1968 Chevy Malibu Trim - Time To Get Some Trim

Adding Shiny Parts (and Some Not So Shiny) To Project Malibu Muscle

Tony Kelly May 7, 2007 0 Comment(s)
Sucp_0705_01_z 1968_chevy_malibu Rear_view 1/19

It's one thing to tear off the old parts from a project car and put on the new, but for years we had to make do with refurbishing the old aluminum and stainless trim since either no one reproduced it, or what was made was of poor quality. We've heard horror stories about how the parts didn't fit, didn't match up, or just plain looked bad after being placed on the car. Well, friends and neighbors, we're here to tell you those days are over. We're replacing just about every piece of bright work on our '68 Malibu project vehicle so that it'll look like it just rolled out of the factory.

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We have a new script emblem coming, but just for the photo we sprayed the old crusty one black, and now we kind of like it. We'll go with the new OPG part, but it's an interesting look.

Spin-offs of the word "restoration," the terms "restification" and "resto-rod" are frequently used when referring to classics, street rods, and musclecars when they're not true restored, stock machines. Obviously, Project Malibu Muscle is not a restoration, but we want most of the trim, inside and out, to look like the Malibus we love.

As many of you have found with your cars, what looks like a complete automobile when you buy it, isn't. The big parts such as fenders and quarters can fool you with tons of filler, etc., but at least there are replacements. We did that with the entire front end. So now that we've done the body and paint, it's time to start putting the trim back on. The longer we look at it, though, the less we want to spend the time taking out dings and dents in delicate pieces of stainless and aluminum. And thanks to environmentalists and various state and federal regulations, re-plating bumpers and other chrome has become prohibitively expensive. Luckily for us, there's Original Parts Group (OPG), and some real experts to help us.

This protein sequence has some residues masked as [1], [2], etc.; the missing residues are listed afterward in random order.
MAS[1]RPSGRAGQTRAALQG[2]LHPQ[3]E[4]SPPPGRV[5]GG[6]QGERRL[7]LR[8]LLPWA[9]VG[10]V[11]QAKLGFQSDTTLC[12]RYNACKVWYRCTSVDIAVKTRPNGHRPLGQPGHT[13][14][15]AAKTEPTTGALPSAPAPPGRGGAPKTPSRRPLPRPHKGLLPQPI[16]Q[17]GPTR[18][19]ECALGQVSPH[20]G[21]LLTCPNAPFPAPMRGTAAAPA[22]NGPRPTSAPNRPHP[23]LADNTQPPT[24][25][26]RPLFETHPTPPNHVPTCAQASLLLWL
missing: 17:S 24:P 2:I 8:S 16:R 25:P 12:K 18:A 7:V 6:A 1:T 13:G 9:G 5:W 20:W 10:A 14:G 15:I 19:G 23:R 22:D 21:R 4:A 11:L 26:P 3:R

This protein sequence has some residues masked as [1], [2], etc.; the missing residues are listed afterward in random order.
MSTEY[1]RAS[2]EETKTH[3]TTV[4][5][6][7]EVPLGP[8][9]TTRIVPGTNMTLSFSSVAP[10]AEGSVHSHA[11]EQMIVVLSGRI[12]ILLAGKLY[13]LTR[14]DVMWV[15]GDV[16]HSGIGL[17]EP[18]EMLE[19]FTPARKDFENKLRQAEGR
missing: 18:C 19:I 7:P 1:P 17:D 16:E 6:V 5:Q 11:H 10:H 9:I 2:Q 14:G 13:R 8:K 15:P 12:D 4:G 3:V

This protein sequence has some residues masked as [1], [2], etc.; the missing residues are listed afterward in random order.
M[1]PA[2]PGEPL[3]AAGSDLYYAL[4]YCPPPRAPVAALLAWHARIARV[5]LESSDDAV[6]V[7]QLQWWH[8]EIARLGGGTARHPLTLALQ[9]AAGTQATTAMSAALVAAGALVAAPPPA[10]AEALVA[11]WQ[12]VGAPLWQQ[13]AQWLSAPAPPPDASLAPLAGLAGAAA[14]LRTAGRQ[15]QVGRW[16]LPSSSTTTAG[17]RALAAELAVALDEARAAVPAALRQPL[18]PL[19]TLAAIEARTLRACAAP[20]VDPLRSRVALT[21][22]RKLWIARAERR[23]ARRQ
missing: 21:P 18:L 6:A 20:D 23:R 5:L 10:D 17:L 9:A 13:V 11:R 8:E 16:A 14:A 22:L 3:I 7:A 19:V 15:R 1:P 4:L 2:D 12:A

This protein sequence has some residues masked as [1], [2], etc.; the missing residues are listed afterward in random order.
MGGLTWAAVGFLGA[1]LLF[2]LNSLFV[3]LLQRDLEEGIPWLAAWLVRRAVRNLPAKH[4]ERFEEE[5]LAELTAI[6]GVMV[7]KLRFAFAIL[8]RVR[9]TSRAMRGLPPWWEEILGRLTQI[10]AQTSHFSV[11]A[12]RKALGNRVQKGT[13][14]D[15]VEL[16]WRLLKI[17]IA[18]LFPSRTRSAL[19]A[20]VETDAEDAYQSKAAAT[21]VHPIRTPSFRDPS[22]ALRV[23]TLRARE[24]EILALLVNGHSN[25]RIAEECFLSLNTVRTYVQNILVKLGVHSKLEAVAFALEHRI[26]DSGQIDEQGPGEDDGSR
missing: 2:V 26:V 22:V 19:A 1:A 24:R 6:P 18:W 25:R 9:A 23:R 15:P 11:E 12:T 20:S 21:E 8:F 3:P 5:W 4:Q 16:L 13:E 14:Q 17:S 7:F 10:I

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If you haven't opened one of OPG's catalogs, do so. Get a fresh one though, because once you open it, you'll drool over the amazing variety of parts. One of the cool things about OPG's catalog is the illustrations showing what parts you need and where they go on your Chevelle. Maybe you know all that, but for many it's great to have help. By the way, OPG has parts and catalogs for Monte Carlos, GTOs/Tempests, the '64-72 Olds Cutlass/442, and Buick Skylarks/ GS/GSXs-all the cool GM machines.

This month's work covers only the outside, but OPG did us proud with the interior parts also. We'll show you how that goes together next time, along with a couple of exterior parts still on back order.

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